“Marry someone from your own faith,” my mother, despite all her interaction with the Muslim community, would tell my sister and me when we were teenagers, “and you will have no problem adjusting.” I did not agree with her, but did not argue otherwise either. It is the person we are marrying who matters, not the faith, I would think, not having the courage to tell her so. Today, I am ashamed to say that I am relieved that neither am I a Muslim and nor did I marry one. Why is this so? Is it that I am scared? Had I been a devout Muslim, I would have had the strong conviction that it is not my God who attacked The World Trade Center or the Pentagon. My husband would not have shaved off his beard either. In the years since the attack, we have forgotten Anil’s beard. Has he? His reasons for growing the beard were purely egotistical. It made him look nice. And he removed it only to give our parents peace of mind. Occasionally he would rub his fingers on his bare chin and ask, “It did look good, didn’t it?”
In any case, marrying a Muslim is not very easy. A non-Muslim girl marrying into the Muslim community has to convert to the Islamic faith first. This bothers both Anil and me immensely. Why can’t we follow our own religion and at the same time respect the other’s? Amongst the Parsis of India, the followers of Zoroastrianism, the rules are stricter. Even if a Parsi boy marries outside his community, he is immediately ex-communicated. No wonder the Parsi community in India is fast dwindling.
Today, I am ashamed to say that I am relieved that neither am I a Muslim and nor did I marry one. Why is this so? Is it that I am scared? Had I been a devout Muslim, I would have had the strong conviction that it is not my God who attacked The World Trade Center or the Pentagon. My husband would not have shaved off his beard either.
India’s relationship with Islam has been a long and arduous one. A major chunk of our history books deals with the Muslim invasions from the northwest frontier. The looting, the raping, the killing, and the desecrating are all part of it. It was finally Akbar the Great, during the rule of the Moghuls some five hundred years back, who decided that Hindus had to be pacified if there was to be peace. In a masterstroke of diplomacy, he married Jodha Bai, a Rajput princess from Rajasthan, to show his tolerance towards Hinduism. What an enormous impact that must have had on the general population — a mighty Moghul marrying a Hindu princess! He managed to win over the hearts of his subjects immediately.
Akbar and other Moghul rulers were different from barbaric invaders like Chengiz Khan and Timur the Lame. They promoted art and architecture in India. Music and poetry flourished in their Courts. One of the greatest love stories in Indian history is that of the Mughal Emperor Shah Jehan and his wife Mumtaz Mahal. The Taj Mahal in Agra stands as a testimony to this love. Shah Jehan’s love for his wife and his building of this monument to her memory has been immortalized in song, dance, and poetry. Large Mughal paintings to tiny miniature ones, one of the greatest legacies of the Mughal Empire, depict this famous couple. And in every Mughal painting, there is one thing in common — all men have beards.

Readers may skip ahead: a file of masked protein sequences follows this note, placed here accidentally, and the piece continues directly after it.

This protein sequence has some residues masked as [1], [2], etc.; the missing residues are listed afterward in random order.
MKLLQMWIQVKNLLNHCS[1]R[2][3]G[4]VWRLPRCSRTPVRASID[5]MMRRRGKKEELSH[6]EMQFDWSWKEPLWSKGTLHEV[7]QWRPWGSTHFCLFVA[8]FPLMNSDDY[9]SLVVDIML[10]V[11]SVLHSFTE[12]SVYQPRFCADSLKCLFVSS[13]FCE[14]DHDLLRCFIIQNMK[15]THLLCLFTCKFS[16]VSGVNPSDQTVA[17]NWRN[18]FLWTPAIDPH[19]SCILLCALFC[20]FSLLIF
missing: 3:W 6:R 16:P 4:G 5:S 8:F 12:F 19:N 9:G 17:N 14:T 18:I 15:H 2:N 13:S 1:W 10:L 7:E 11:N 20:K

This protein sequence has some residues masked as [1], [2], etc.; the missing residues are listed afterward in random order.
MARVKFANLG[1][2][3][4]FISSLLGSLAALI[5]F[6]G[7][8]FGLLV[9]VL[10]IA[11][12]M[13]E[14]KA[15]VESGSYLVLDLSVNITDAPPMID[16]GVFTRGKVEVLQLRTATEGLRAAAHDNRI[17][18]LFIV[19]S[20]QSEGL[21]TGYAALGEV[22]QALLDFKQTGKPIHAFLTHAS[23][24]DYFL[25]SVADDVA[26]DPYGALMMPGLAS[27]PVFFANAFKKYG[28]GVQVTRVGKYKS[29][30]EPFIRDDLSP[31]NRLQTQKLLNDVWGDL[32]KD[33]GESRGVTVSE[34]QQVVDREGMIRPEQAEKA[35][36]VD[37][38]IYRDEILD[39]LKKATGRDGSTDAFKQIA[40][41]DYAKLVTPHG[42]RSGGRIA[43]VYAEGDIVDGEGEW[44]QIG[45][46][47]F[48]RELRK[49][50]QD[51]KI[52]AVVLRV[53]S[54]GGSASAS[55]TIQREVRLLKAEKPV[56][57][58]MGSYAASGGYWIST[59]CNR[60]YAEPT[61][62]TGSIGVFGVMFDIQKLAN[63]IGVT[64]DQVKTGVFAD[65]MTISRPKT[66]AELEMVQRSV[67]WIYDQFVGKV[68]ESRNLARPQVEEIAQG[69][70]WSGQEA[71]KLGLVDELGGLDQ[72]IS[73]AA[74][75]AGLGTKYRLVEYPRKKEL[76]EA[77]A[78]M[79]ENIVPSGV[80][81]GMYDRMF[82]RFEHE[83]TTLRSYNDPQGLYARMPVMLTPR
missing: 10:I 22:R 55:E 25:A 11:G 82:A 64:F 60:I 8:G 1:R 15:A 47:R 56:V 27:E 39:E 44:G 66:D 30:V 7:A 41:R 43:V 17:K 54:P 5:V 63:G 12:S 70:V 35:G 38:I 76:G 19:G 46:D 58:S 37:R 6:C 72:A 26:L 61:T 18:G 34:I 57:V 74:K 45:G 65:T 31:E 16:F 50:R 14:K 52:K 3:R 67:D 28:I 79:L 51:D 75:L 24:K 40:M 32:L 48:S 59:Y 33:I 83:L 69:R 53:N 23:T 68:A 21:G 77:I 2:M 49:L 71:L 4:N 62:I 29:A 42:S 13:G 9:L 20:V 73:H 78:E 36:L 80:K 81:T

Now that a big deal was made of Anil’s tiny goatee, I was curious to know just what a beard meant to a Muslim. According to scholars of the Qur’an, the mustache has to be trimmed but the beard has to be grown to at least fist length if not longer. Actually, a goatee in no way resembles the traditional Muslim beard, but the fact that there is hair on the chin combined with the fact that an Indian can easily be mistaken for a Middle Eastern is what caused this explosive situation. Soon after the September 11 attack, an Indian Sikh in Arizona was shot dead. If a Sikh does not dress his beard in the proper way, it does look like a flowing Muslim beard, but then the turban they wear is very different from the Arabic one. That poor misguided bastard who shot the Sikh did not know this.
And it is this ignorance that scares me. Now that his beard is off, is my husband actually safe? Does he still look like an Arab? I have an Afghani friend. My neighbors are Afghani. The gardener who looks after my shrubs is Afghani. How do I protect them? I am helpless. On the television, we watched as President Bush, Colin Powell, the Reverend Jesse Jackson, the Pope, and many others urge the people not to blame Islam. Not to blame the people of Afghanistan. Will the people listen? Will a madman shoot someone just because he looks like one of the terrorists? These days I find myself praying to God for revenge. I pray to God for the souls of the dead. In India, I have visited the shrine at Velankani for the infant Jesus in Chennai. In Ajmer, I remember going to the Dargah of Sheikh Salim Chisti, a Muslim Sufi saint. I do not want Hinduism to reign supreme, but neither do I want Christianity, or Islam, or Judaism to rule the world. I want people to rule.
Just as the Muslim world’s hatred of the Western world is deep-seated, so is prejudice against Muslims amongst Hindus. This lack of tolerance can be seen at every level. If today I were to appear before the grandmothers of my community without a bindi on my forehead, they wouldn’t hesitate to ask why I insisted on looking like a Muslim. How can I tell them that actually, I’d like to look like a Muslim? I would like to look like the film actress Rekha in Umraao Jann. She plays a beautiful courtesan and her dresses and jewelry are exquisite. I would like to dance like her and sing like her. I would like to learn Urdu, an extremely polite and refined language.